Inside Out (Australia)
Shannon Vos raises the roof with his rundown of ceiling options and what will, and won’t, work for you
Shannon looks up at the options for your room’s crowning glory – the ceiling
When it comes to ceilings, most of us stick our heads in the sand. Once we’re happy with the floor plan, we barely even look up. ‘Ceiling plans’ are a seldom addressed topic in most builds, but a ceiling is one of the biggest elements in any home – it has a huge bearing on what your home looks and feels like, as well as how it functions. Let’s have a look at the ceilings we love the most… and what they can bring to your home.
pitched ceilings & exposed beams
Exposing ceiling joists, trusses and rafters is usually only achieved with a pitched roof and ceiling. The costs can run big – but the results can be astonishing. Cathedral-style ceilings offffer huge amounts of airflow and a great opportunity for acoustic absorption, plus they can be a huge wow-factor in any space.
Paired with V-groove panels and timber, painted or even steel joists, this sort of ceiling has an airy feel and can really open up a room. Although a pitched ceiling will take more energy to heat, it can easily keep a room cooler in the warmer months, with increased area for airflow. Lighting a space such as this can be an absolute joy, too. With room for statement pendants, recessed ambient lighting and spotlights to focus on the architectural detail in the ceiling, your lighting options are only restricted by your creativity.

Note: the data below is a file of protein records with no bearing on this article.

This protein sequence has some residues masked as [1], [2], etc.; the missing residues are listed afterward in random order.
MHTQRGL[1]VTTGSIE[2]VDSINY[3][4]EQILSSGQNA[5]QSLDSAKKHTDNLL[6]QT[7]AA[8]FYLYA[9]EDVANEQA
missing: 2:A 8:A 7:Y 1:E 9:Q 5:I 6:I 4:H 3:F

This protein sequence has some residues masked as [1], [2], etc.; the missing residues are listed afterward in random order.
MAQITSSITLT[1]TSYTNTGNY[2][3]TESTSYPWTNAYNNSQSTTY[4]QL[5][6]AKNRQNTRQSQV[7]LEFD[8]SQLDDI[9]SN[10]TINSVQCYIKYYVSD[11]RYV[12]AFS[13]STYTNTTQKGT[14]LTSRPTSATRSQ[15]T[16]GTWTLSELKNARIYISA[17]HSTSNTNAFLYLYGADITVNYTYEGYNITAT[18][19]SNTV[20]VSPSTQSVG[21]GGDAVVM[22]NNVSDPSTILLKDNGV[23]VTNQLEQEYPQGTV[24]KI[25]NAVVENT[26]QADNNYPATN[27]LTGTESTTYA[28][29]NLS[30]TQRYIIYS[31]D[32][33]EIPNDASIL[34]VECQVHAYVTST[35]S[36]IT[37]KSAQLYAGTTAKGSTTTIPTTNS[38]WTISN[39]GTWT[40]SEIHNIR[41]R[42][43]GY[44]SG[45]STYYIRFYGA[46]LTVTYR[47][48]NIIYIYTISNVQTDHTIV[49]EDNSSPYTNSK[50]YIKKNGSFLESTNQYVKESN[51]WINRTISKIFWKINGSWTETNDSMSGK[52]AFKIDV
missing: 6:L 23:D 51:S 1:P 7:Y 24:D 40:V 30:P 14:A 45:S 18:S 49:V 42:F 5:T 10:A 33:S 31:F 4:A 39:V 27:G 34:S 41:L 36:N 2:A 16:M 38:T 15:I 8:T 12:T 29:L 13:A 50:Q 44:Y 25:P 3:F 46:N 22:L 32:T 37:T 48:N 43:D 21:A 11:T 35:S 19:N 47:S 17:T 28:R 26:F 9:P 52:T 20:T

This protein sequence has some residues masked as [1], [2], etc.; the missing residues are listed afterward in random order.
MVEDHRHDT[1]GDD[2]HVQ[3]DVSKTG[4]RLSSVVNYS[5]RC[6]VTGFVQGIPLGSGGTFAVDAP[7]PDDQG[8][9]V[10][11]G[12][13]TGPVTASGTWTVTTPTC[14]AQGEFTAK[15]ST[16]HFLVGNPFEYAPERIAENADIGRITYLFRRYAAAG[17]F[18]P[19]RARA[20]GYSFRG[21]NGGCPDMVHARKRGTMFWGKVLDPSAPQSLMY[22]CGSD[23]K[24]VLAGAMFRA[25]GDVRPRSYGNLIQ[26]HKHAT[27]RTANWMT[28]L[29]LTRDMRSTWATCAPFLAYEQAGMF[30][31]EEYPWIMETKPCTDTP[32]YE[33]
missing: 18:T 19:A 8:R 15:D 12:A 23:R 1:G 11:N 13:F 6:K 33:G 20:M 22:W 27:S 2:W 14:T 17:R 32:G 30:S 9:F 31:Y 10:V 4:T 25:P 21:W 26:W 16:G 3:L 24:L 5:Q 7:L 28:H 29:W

framed & coffered ceilings
Adding a level of detail to an otherwise plain plasterboard ceiling is an excellent way to zone your floor spaces, especially if you live with an open-plan aesthetic. Adding bulkheads, three-dimensional beading or mock beams will go a long way to creating character in any space, and the linear elements, if done right, can be a total knockout.
Coffered ceilings offer multiple recesses in the overhead surface, almost like a sunken panel repeated throughout a room in a grid or pattern. Usually adorned with decorative detail, this ceiling creates a classic look and builds an elegant and refined aesthetic. These ceilings trap heat and keep a space warmer for longer, too, and have outstanding acoustic properties as the recessed ceiling absorbs and lessens the amount of residual sound. Coffered ceilings can be made from almost anything – plaster, timber and glass are common choices – and the style has a broad history, from the Pantheon in Rome and Versailles in France to mid-century Californian architecture.
You will certainly pay a premium for such intricate detail, but when the look is paramount, this treatment will impress.
Creating character in any space becomes a whole lot easier with a timber-battened ceiling. Be it raw timber or painted, the linear element can look spectacular. Having this third dimension up above is a fantastic way to zone your floor spaces, and the increase in surface area will help dampen acoustics and reduce the chance of a room that’s prone to echoing. If you’re leaving the paintbrush out of it, think about black acoustic batts and a black fabric between closely bunched timber battens, as it will bring you a step further to an acoustically balanced space.